The Relationship Between Shoreline Development and Resident Fish Communities in Lake Martin, Alabama
Type of Degreethesis
Fisheries and Allied Aquacultures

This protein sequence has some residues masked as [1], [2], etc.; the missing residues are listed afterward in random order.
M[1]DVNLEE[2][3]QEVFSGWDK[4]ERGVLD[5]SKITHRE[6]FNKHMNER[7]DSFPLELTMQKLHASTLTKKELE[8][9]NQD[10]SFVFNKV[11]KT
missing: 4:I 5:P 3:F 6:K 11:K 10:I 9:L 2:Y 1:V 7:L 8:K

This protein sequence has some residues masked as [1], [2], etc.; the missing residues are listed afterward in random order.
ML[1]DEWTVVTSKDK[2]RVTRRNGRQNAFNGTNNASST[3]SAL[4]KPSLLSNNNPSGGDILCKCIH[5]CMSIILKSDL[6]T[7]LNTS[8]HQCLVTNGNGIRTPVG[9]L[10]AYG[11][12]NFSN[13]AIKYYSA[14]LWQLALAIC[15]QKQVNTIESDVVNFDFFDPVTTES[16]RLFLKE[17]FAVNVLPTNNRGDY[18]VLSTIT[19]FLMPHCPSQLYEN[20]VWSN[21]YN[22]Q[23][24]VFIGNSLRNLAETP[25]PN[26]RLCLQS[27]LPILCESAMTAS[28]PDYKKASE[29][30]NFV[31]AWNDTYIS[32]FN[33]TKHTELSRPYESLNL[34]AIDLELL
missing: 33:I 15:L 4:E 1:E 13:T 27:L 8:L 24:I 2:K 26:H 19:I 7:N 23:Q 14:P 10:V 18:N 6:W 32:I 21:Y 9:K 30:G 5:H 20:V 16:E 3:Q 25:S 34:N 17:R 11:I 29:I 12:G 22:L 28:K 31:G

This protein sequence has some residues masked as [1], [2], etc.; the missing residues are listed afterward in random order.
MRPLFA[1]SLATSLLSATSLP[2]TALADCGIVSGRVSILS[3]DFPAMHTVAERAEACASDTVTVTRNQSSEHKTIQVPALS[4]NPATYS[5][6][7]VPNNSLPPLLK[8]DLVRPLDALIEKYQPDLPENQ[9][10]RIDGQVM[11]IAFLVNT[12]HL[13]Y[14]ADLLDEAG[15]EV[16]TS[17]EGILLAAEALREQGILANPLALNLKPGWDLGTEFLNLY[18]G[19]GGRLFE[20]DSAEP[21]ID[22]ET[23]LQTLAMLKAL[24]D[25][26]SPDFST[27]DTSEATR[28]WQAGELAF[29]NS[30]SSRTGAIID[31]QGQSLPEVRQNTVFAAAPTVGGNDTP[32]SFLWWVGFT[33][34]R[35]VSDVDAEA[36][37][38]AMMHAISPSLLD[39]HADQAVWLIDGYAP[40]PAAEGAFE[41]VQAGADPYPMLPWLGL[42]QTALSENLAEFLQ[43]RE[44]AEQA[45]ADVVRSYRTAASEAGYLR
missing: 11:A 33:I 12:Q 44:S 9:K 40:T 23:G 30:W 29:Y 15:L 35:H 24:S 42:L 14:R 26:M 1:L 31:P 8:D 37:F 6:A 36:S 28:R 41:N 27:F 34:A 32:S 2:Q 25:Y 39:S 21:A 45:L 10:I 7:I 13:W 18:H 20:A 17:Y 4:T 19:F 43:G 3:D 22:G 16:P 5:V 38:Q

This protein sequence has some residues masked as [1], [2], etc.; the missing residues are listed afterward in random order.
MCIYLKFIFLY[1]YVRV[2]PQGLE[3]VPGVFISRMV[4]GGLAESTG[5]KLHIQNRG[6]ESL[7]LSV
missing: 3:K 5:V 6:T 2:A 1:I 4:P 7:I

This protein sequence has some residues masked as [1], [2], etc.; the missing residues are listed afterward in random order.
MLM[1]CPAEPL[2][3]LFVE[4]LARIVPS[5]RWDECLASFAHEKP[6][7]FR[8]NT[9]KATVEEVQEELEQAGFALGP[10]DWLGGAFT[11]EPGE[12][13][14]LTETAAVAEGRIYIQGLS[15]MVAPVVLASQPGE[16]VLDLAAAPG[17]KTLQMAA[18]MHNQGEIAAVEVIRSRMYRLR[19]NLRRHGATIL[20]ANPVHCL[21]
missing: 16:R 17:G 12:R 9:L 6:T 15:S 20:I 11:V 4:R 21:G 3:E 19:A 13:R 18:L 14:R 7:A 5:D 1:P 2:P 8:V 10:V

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Many reservoirs in the southeastern U.S. have experienced an increase in human development along its shorelines. This development often includes armoring the shoreline with either bulkheads or riprap to reduce erosion and protect property. My objectives were to examine how human shoreline development affects the fish community in Lake Martin by quantifying fish abundance and species composition, as well as abundance and species composition of larval fish, aquatic macroinvertebrates, zooplankton, and to quantify water quality characteristics at four different shoreline habitat types (bulkhead, riprap, bulkhead with riprap at the base, and undeveloped). I found no differences in abiotic factors or lower trophic levels that I measured. However, fish abundance and community structure did differ significantly among shoreline habitat types. Fish abundances were highest at sites containing riprap while species richness and species diversity both tended to be highest at undeveloped sites.